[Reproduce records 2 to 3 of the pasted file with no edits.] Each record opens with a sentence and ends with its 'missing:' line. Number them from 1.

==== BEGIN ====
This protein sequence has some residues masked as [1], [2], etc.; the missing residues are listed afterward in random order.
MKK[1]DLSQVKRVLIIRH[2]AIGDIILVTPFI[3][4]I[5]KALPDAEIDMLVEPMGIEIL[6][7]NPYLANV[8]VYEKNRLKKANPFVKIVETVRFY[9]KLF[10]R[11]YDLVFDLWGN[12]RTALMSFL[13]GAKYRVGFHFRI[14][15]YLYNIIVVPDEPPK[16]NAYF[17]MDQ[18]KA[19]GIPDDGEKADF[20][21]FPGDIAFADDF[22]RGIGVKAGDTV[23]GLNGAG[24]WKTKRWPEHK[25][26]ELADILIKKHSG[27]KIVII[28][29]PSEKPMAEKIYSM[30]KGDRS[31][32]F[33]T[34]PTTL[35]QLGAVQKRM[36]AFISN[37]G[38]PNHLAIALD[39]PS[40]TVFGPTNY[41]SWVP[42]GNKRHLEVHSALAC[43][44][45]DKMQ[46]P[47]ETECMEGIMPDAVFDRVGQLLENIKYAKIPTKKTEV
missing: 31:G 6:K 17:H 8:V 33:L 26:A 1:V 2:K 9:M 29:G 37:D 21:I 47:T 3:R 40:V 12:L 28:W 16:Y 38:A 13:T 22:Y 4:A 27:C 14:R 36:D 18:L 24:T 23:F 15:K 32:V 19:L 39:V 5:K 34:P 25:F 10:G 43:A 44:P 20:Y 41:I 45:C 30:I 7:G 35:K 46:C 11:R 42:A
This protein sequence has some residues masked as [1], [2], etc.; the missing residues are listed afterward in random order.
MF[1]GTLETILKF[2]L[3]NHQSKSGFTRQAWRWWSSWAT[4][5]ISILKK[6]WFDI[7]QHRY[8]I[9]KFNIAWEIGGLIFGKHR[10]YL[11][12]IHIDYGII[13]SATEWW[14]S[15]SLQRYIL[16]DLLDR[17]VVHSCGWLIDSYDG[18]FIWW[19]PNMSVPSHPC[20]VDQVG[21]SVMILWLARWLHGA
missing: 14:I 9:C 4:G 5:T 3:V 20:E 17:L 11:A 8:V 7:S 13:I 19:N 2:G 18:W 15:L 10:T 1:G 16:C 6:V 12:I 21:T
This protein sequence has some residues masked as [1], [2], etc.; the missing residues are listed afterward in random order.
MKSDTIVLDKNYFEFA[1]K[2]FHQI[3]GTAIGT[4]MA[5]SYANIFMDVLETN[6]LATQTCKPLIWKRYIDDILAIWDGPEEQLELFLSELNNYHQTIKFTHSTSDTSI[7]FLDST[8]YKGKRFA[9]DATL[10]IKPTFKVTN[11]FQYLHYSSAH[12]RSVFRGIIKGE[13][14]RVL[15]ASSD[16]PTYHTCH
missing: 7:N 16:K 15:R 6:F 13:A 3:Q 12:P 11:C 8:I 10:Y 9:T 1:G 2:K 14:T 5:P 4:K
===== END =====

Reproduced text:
This protein sequence has some residues masked as [1], [2], etc.; the missing residues are listed afterward in random order.
MF[1]GTLETILKF[2]L[3]NHQSKSGFTRQAWRWWSSWAT[4][5]ISILKK[6]WFDI[7]QHRY[8]I[9]KFNIAWEIGGLIFGKHR[10]YL[11][12]IHIDYGII[13]SATEWW[14]S[15]SLQRYIL[16]DLLDR[17]VVHSCGWLIDSYDG[18]FIWW[19]PNMSVPSHPC[20]VDQVG[21]SVMILWLARWLHGA
missing: 14:I 9:C 4:G 5:T 3:V 20:E 17:L 11:A 8:V 7:S 13:I 19:N 2:G 18:W 15:L 10:T 1:G 16:C 6:V 12:I 21:T
This protein sequence has some residues masked as [1], [2], etc.; the missing residues are listed afterward in random order.
MKSDTIVLDKNYFEFA[1]K[2]FHQI[3]GTAIGT[4]MA[5]SYANIFMDVLETN[6]LATQTCKPLIWKRYIDDILAIWDGPEEQLELFLSELNNYHQTIKFTHSTSDTSI[7]FLDST[8]YKGKRFA[9]DATL[10]IKPTFKVTN[11]FQYLHYSSAH[12]RSVFRGIIKGE[13][14]RVL[15]ASSD[16]PTYHTCH
missing: 7:N 16:K 15:R 6:F 13:A 3:Q 12:P 11:C 8:I 10:Y 9:T 1:G 2:K 14:T 5:P 4:K